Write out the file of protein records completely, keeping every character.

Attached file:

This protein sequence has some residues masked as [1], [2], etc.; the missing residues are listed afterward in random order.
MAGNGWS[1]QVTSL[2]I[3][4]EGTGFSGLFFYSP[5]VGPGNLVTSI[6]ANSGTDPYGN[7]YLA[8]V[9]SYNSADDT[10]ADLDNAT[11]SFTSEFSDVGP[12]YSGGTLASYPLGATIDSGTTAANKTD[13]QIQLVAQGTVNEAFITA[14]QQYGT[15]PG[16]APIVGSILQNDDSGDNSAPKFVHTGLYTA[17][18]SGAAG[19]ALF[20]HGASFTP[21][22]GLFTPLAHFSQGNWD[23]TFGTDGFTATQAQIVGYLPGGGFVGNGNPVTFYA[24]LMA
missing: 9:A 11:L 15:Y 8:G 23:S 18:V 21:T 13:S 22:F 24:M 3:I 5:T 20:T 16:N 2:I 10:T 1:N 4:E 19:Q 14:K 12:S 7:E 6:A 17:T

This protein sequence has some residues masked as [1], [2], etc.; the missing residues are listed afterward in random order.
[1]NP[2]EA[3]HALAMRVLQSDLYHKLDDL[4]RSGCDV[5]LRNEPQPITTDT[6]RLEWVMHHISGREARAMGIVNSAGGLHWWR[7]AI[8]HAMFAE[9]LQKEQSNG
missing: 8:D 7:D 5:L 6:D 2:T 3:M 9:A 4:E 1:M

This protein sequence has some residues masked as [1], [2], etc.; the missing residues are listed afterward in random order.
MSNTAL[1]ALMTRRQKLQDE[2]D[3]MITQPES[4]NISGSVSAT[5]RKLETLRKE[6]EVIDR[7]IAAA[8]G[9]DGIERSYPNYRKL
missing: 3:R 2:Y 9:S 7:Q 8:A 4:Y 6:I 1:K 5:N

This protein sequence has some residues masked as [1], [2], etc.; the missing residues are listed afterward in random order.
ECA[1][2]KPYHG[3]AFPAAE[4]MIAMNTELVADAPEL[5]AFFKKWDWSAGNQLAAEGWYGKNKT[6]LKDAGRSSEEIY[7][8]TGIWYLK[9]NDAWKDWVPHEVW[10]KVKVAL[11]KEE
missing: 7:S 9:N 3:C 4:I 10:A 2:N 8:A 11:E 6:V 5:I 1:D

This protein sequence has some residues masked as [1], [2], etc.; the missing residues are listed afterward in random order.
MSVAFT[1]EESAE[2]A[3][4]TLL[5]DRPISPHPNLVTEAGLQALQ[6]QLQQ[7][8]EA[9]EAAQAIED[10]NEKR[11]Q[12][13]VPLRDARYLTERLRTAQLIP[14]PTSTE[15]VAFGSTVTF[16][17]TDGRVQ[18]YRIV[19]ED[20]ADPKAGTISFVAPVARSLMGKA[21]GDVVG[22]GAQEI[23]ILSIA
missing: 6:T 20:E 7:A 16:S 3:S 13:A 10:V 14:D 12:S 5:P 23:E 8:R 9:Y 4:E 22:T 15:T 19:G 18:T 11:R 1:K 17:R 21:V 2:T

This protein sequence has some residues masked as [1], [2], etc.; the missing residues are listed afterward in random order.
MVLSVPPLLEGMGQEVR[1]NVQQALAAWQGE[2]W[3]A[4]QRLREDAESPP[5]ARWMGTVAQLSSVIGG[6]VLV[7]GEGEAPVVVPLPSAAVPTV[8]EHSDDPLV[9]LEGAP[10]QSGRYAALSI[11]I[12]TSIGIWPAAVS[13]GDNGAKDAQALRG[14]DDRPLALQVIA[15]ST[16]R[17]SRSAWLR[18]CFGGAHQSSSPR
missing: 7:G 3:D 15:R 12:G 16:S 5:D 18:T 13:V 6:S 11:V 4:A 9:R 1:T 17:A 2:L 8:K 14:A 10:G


This protein sequence has some residues masked as [1], [2], etc.; the missing residues are listed afterward in random order.
MAGNGWS[1]QVTSL[2]I[3][4]EGTGFSGLFFYSP[5]VGPGNLVTSI[6]ANSGTDPYGN[7]YLA[8]V[9]SYNSADDT[10]ADLDNAT[11]SFTSEFSDVGP[12]YSGGTLASYPLGATIDSGTTAANKTD[13]QIQLVAQGTVNEAFITA[14]QQYGT[15]PG[16]APIVGSILQNDDSGDNSAPKFVHTGLYTA[17][18]SGAAG[19]ALF[20]HGASFTP[21][22]GLFTPLAHFSQGNWD[23]TFGTDGFTATQAQIVGYLPGGGFVGNGNPVTFYA[24]LMA
missing: 9:A 11:L 15:Y 8:G 23:S 18:V 21:T 13:S 22:F 24:M 3:I 5:T 20:T 16:N 2:I 10:T 1:N 4:E 19:Q 14:K 12:S 7:E 6:A 17:T

This protein sequence has some residues masked as [1], [2], etc.; the missing residues are listed afterward in random order.
[1]NP[2]EA[3]HALAMRVLQSDLYHKLDDL[4]RSGCDV[5]LRNEPQPITTDT[6]RLEWVMHHISGREARAMGIVNSAGGLHWWR[7]AI[8]HAMFAE[9]LQKEQSNG
missing: 8:D 7:D 5:L 6:D 2:T 3:M 9:A 4:E 1:M

This protein sequence has some residues masked as [1], [2], etc.; the missing residues are listed afterward in random order.
MSNTAL[1]ALMTRRQKLQDE[2]D[3]MITQPES[4]NISGSVSAT[5]RKLETLRKE[6]EVIDR[7]IAAA[8]G[9]DGIERSYPNYRKL
missing: 3:R 2:Y 9:S 7:Q 8:A 4:Y 6:I 1:K 5:N

This protein sequence has some residues masked as [1], [2], etc.; the missing residues are listed afterward in random order.
ECA[1][2]KPYHG[3]AFPAAE[4]MIAMNTELVADAPEL[5]AFFKKWDWSAGNQLAAEGWYGKNKT[6]LKDAGRSSEEIY[7][8]TGIWYLK[9]NDAWKDWVPHEVW[10]KVKVAL[11]KEE
missing: 7:S 9:N 3:C 4:I 10:A 2:N 8:A 11:E 6:V 5:I 1:D

This protein sequence has some residues masked as [1], [2], etc.; the missing residues are listed afterward in random order.
MSVAFT[1]EESAE[2]A[3][4]TLL[5]DRPISPHPNLVTEAGLQALQ[6]QLQQ[7][8]EA[9]EAAQAIED[10]NEKR[11]Q[12][13]VPLRDARYLTERLRTAQLIP[14]PTSTE[15]VAFGSTVTF[16][17]TDGRVQ[18]YRIV[19]ED[20]ADPKAGTISFVAPVARSLMGKA[21]GDVVG[22]GAQEI[23]ILSIA
missing: 6:T 20:E 7:A 16:S 3:S 13:A 10:V 14:D 12:S 5:P 23:E 8:R 9:Y 4:E 22:T 15:T 19:G 18:T 11:R 1:K 17:R 21:V 2:T

This protein sequence has some residues masked as [1], [2], etc.; the missing residues are listed afterward in random order.
MVLSVPPLLEGMGQEVR[1]NVQQALAAWQGE[2]W[3]A[4]QRLREDAESPP[5]ARWMGTVAQLSSVIGG[6]VLV[7]GEGEAPVVVPLPSAAVPTV[8]EHSDDPLV[9]LEGAP[10]QSGRYAALSI[11]I[12]TSIGIWPAAVS[13]GDNGAKDAQALRG[14]DDRPLALQVIA[15]ST[16]R[17]SRSAWLR[18]CFGGAHQSSSPR
missing: 7:G 3:D 15:R 12:G 16:S 5:D 18:T 13:V 6:S 11:V 4:A 9:R 1:T 17:A 2:L 8:K 14:A 10:G